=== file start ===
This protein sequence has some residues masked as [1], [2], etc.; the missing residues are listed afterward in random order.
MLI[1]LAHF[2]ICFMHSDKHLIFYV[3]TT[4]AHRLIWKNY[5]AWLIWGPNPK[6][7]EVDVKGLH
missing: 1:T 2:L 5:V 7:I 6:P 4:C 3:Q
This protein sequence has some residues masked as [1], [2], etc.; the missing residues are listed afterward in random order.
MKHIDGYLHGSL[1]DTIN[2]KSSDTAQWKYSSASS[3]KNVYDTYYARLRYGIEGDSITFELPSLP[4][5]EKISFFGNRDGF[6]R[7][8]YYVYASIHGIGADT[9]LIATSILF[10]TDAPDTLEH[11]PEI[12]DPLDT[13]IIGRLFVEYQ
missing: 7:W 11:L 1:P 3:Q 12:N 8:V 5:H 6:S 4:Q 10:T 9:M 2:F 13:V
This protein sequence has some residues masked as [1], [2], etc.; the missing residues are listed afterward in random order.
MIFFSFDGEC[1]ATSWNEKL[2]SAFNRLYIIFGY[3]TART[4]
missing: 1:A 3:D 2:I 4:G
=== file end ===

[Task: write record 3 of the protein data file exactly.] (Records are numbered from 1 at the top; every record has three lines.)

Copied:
This protein sequence has some residues masked as [1], [2], etc.; the missing residues are listed afterward in random order.
MIFFSFDGEC[1]ATSWNEKL[2]SAFNRLYIIFGY[3]TART[4]
missing: 1:A 3:D 2:I 4:G